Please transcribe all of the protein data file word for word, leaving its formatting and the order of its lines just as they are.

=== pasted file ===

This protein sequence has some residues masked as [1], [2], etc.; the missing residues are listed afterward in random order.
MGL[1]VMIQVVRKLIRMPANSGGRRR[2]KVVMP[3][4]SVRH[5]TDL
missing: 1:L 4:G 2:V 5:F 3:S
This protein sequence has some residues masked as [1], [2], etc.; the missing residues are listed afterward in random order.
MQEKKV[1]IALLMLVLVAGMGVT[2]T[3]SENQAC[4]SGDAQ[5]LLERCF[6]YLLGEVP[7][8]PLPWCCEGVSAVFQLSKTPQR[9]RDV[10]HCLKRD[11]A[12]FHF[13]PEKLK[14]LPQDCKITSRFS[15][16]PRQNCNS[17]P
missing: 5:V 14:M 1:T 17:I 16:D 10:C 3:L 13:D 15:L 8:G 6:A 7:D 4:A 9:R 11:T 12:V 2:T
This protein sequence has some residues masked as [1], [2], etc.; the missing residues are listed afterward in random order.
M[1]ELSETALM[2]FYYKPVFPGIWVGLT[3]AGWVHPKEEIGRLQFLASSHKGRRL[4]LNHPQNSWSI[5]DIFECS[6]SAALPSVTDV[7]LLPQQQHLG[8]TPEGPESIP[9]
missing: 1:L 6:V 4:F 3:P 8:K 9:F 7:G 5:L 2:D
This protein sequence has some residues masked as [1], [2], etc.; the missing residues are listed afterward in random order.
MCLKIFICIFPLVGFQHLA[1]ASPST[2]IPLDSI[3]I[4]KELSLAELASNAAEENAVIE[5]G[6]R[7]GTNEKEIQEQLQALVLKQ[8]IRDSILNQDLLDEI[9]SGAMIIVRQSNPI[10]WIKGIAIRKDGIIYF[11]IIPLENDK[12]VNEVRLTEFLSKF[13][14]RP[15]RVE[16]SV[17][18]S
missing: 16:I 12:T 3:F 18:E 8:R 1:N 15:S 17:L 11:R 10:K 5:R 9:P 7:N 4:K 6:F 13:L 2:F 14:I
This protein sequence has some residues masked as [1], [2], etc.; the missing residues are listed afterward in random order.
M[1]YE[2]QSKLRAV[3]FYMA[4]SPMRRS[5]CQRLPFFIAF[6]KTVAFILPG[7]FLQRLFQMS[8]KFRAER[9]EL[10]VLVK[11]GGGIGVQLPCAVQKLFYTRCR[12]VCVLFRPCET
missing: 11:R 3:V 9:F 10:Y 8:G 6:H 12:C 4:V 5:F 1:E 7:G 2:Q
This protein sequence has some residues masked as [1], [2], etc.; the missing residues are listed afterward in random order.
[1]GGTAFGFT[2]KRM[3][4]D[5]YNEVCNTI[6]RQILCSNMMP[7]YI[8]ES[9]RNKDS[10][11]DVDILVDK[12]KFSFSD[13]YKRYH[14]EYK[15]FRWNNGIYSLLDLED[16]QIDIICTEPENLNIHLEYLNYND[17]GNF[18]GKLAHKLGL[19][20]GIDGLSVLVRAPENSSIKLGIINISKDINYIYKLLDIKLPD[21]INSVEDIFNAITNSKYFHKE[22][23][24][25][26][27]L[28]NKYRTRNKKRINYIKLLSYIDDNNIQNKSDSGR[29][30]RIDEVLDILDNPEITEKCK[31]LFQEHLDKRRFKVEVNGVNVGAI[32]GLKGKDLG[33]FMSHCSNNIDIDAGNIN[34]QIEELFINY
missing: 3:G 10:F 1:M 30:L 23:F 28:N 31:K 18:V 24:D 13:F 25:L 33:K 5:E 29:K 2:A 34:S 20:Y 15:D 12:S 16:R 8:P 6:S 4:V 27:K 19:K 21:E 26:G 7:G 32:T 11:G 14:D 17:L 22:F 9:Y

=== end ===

This protein sequence has some residues masked as [1], [2], etc.; the missing residues are listed afterward in random order.
MGL[1]VMIQVVRKLIRMPANSGGRRR[2]KVVMP[3][4]SVRH[5]TDL
missing: 1:L 4:G 2:V 5:F 3:S
This protein sequence has some residues masked as [1], [2], etc.; the missing residues are listed afterward in random order.
MQEKKV[1]IALLMLVLVAGMGVT[2]T[3]SENQAC[4]SGDAQ[5]LLERCF[6]YLLGEVP[7][8]PLPWCCEGVSAVFQLSKTPQR[9]RDV[10]HCLKRD[11]A[12]FHF[13]PEKLK[14]LPQDCKITSRFS[15][16]PRQNCNS[17]P
missing: 5:V 14:M 1:T 17:I 16:D 10:C 3:L 13:D 15:L 8:G 6:A 7:D 4:A 9:R 11:T 12:V 2:T
This protein sequence has some residues masked as [1], [2], etc.; the missing residues are listed afterward in random order.
M[1]ELSETALM[2]FYYKPVFPGIWVGLT[3]AGWVHPKEEIGRLQFLASSHKGRRL[4]LNHPQNSWSI[5]DIFECS[6]SAALPSVTDV[7]LLPQQQHLG[8]TPEGPESIP[9]
missing: 1:L 6:V 4:F 3:P 8:K 9:F 7:G 5:L 2:D
This protein sequence has some residues masked as [1], [2], etc.; the missing residues are listed afterward in random order.
MCLKIFICIFPLVGFQHLA[1]ASPST[2]IPLDSI[3]I[4]KELSLAELASNAAEENAVIE[5]G[6]R[7]GTNEKEIQEQLQALVLKQ[8]IRDSILNQDLLDEI[9]SGAMIIVRQSNPI[10]WIKGIAIRKDGIIYF[11]IIPLENDK[12]VNEVRLTEFLSKF[13][14]RP[15]RVE[16]SV[17][18]S
missing: 16:I 12:T 3:F 18:E 8:R 1:N 15:S 17:L 11:R 10:K 5:R 9:P 7:N 4:K 6:F 13:L 2:F 14:I
This protein sequence has some residues masked as [1], [2], etc.; the missing residues are listed afterward in random order.
M[1]YE[2]QSKLRAV[3]FYMA[4]SPMRRS[5]CQRLPFFIAF[6]KTVAFILPG[7]FLQRLFQMS[8]KFRAER[9]EL[10]VLVK[11]GGGIGVQLPCAVQKLFYTRCR[12]VCVLFRPCET
missing: 11:R 3:V 9:F 10:Y 8:G 6:H 12:C 4:V 5:F 1:E 7:G 2:Q
This protein sequence has some residues masked as [1], [2], etc.; the missing residues are listed afterward in random order.
[1]GGTAFGFT[2]KRM[3][4]D[5]YNEVCNTI[6]RQILCSNMMP[7]YI[8]ES[9]RNKDS[10][11]DVDILVDK[12]KFSFSD[13]YKRYH[14]EYK[15]FRWNNGIYSLLDLED[16]QIDIICTEPENLNIHLEYLNYND[17]GNF[18]GKLAHKLGL[19][20]GIDGLSVLVRAPENSSIKLGIINISKDINYIYKLLDIKLPD[21]INSVEDIFNAITNSKYFHKE[22][23][24][25][26][27]L[28]NKYRTRNKKRINYIKLLSYIDDNNIQNKSDSGR[29][30]RIDEVLDILDNPEITEKCK[31]LFQEHLDKRRFKVEVNGVNVGAI[32]GLKGKDLG[33]FMSHCSNNIDIDAGNIN[34]QIEELFINY
missing: 3:G 10:F 1:M 30:L 23:F 28:N 31:K 18:V 24:D 13:F 25:L 33:K 5:E 29:K 2:A 34:S 20:Y 15:D 12:S 16:R 8:P 6:S 4:V 27:K 19:K 21:E 26:G 7:G 32:T 11:G 14:D 17:L 22:F 9:Y